McLaren Lapeer nurses vote to authorize strike

As hospitals across the country continue to find themselves short-staffed, picketing nurses in...
As hospitals across the country continue to find themselves short-staffed, picketing nurses in mid-Michigan are demanding better working conditions.(WNEM)
Published: Jun. 1, 2023 at 8:36 AM EDT
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LAPEER, Mich. (WNEM) - Nurses at McLaren Lapeer Region Hospital have unanimously voted to authorize a strike.

The vote comes a couple weeks after the nurses rallied in front of the hospital demanding administrators offer what they say is a fair contract.

A 10-day notice would be provided to McLaren executives prior to any strike, the Michigan Nurses Association said.

There are about 250 nurses who work at McLaren Lapeer Region Hospital.

“Nurses are rising up because we are tired of watching our patients’ lives be jeopardized due to corporate greed,” said Carie Babcock, president of the Michigan Nurses Association local at the hospital. “We are the frontlines. We will do whatever it takes to win a contract that will protect our patients.”

The MNA said nurses at McLaren Lapeer Region Hospital have been working under an expired contacted since May 9. Negotiations are set to resume June 5.

Tim Vargas, McLaren Lapeer Region president and CEO issued the following statement:

“McLaren Lapeer Region registered nurses, represented by MNA, voted to authorize the union to strike. MNA’s vote was expected by McLaren Lapeer Region hospital administration as MNA has commonly resorted to such tactics to try to pressure other hospitals in almost every negotiation it has engaged in over the last several years. We will not let such antics detract us from our goal, especially considering that approximately one-quarter of our registered nurses at McLaren Lapeer Region were banned from voting by the union as they are non-union dues paying nurses. Our focus is to provide high-quality care during a difficult time in health care as we bargain for a fair and quality contract for our nurses and community hospital. To that end, we have already implemented the initial phases of our strike preparedness plan to ensure continuation of quality health care without interruption.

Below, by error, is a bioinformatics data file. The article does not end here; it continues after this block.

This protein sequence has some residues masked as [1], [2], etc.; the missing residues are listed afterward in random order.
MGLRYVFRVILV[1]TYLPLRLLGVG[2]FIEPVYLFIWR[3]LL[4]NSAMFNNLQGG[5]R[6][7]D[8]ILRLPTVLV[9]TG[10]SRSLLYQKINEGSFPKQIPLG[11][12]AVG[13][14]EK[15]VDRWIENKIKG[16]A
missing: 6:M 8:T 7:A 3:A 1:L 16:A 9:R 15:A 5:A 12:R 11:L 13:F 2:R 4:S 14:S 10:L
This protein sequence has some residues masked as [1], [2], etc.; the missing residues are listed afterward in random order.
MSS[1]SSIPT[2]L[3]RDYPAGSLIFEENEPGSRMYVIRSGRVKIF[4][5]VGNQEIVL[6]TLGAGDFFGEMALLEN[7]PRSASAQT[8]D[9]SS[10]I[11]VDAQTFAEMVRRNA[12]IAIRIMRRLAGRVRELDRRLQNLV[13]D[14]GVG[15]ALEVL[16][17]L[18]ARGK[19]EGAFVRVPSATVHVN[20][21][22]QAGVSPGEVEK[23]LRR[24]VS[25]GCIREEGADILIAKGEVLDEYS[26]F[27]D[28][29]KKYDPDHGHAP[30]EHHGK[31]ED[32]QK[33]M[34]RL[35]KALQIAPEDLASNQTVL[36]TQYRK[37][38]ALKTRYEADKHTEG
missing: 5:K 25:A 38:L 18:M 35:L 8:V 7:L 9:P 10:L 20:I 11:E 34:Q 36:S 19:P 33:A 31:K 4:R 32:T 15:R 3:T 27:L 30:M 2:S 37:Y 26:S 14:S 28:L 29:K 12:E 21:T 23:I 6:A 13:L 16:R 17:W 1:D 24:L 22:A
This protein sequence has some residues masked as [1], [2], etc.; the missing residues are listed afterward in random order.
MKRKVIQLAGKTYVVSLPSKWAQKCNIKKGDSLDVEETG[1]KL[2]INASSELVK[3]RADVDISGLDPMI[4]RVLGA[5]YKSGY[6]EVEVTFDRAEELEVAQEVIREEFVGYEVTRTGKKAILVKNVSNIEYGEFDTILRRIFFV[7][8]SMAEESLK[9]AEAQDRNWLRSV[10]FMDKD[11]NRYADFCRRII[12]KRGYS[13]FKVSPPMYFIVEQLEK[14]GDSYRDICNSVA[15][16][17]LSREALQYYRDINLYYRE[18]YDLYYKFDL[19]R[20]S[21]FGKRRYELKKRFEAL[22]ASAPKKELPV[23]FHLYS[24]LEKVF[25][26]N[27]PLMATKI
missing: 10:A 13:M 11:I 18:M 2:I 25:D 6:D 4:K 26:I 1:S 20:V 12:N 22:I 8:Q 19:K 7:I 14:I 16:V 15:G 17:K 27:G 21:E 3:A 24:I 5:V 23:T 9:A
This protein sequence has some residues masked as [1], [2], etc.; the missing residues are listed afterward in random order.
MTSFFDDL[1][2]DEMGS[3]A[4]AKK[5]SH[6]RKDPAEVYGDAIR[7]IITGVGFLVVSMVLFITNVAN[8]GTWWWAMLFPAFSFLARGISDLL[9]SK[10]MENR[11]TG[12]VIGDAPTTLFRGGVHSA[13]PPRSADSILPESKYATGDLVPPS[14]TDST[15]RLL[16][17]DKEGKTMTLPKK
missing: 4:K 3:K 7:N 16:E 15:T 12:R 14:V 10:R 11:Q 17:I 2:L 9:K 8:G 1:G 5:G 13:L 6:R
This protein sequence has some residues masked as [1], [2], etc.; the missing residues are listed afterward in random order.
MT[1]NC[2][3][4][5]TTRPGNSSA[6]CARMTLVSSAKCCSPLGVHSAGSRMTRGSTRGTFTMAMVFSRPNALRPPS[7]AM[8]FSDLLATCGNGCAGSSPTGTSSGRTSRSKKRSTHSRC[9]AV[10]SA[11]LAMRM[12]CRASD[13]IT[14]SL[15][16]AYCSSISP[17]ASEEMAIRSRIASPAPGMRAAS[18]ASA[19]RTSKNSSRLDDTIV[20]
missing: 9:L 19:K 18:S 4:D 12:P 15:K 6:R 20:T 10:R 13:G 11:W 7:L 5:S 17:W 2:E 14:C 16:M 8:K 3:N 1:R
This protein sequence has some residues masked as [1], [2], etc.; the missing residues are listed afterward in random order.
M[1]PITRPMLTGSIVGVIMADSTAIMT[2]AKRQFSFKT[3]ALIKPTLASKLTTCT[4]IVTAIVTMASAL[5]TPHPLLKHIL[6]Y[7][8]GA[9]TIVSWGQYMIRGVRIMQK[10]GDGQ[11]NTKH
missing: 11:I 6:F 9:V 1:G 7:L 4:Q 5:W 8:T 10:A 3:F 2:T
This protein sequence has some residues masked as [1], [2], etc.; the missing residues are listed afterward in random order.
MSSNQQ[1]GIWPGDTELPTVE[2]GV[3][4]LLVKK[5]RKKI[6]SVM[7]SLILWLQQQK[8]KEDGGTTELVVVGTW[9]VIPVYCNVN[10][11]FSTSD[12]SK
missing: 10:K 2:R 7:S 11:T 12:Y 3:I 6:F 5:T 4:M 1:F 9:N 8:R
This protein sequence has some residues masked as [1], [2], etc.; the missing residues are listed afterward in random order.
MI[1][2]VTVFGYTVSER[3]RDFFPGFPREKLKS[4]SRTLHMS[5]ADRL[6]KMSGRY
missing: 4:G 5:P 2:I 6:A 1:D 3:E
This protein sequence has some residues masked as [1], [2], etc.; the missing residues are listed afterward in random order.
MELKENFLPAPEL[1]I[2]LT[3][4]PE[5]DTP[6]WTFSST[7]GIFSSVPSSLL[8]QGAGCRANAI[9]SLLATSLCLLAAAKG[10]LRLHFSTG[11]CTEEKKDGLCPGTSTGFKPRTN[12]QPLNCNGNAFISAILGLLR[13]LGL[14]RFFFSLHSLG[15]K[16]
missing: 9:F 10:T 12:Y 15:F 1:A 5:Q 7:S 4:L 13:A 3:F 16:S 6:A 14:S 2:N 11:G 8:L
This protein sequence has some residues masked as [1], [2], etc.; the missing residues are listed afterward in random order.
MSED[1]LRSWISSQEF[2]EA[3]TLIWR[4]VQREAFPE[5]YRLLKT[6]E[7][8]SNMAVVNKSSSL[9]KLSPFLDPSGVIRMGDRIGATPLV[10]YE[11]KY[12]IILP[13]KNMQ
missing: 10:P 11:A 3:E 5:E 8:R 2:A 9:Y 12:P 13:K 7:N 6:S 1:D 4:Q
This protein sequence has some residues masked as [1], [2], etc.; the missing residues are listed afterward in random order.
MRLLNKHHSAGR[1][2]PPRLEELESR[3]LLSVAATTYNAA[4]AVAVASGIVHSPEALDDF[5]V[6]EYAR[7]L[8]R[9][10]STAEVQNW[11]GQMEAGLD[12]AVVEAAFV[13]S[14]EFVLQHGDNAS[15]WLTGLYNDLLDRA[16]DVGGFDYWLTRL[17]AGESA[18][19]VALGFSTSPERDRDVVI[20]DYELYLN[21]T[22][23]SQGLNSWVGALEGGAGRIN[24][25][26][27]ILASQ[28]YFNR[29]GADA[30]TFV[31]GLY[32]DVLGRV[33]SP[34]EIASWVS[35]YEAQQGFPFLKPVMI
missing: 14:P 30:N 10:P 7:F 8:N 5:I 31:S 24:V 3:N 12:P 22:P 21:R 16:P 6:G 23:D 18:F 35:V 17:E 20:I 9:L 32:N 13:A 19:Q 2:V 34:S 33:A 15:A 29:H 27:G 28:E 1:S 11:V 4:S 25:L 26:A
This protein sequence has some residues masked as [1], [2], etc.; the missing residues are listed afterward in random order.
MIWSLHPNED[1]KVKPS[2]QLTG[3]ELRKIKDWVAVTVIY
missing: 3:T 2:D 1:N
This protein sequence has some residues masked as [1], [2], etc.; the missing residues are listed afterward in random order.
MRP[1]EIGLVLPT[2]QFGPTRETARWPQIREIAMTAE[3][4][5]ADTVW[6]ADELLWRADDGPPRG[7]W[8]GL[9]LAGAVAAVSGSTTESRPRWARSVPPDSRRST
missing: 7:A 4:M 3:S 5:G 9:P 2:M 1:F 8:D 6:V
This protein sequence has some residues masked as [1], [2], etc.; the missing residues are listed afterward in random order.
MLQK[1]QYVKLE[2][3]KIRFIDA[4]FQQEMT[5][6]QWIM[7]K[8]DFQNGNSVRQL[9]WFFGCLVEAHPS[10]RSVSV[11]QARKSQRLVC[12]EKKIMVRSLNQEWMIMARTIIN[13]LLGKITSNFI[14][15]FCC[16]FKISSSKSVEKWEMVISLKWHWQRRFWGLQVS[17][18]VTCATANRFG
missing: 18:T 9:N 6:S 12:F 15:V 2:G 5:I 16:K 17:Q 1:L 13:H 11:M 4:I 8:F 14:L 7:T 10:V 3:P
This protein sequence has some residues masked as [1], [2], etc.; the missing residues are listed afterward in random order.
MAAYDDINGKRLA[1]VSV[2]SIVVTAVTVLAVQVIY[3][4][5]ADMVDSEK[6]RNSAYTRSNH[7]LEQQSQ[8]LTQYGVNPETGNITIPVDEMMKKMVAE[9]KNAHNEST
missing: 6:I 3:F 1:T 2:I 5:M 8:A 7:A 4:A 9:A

Despite the significant financial challenges and volume declines that many health care systems are experiencing, we have offered to invest in our nurses to improve recruitment and retention. We have worked with the union prior to and during negotiations to ensure we have safe staffing, competitive wages, and great working conditions. A strike is unnecessary to reach an agreement. The hospital has signaled its willingness to enhance wages, staffing, and practice processes without any job actions, and is not asking for concessions from the union.

As we have experienced significant reductions in our reimbursement, losses in revenue due to census drops, and challenges in the labor force, we must ensure that we reach a contract that is fair and sustainable. Currently, the nursing contract has many added benefits, such as market competitive wages and benefits, shift differential and premiums, and on-call pay, just to name a few.

The parties are still bargaining in good faith and making progress toward an agreement. Bargaining continues June 5, 7, 13 and 15. We are hopeful that these next four bargaining sessions can provide the time we need to reach an agreement.”

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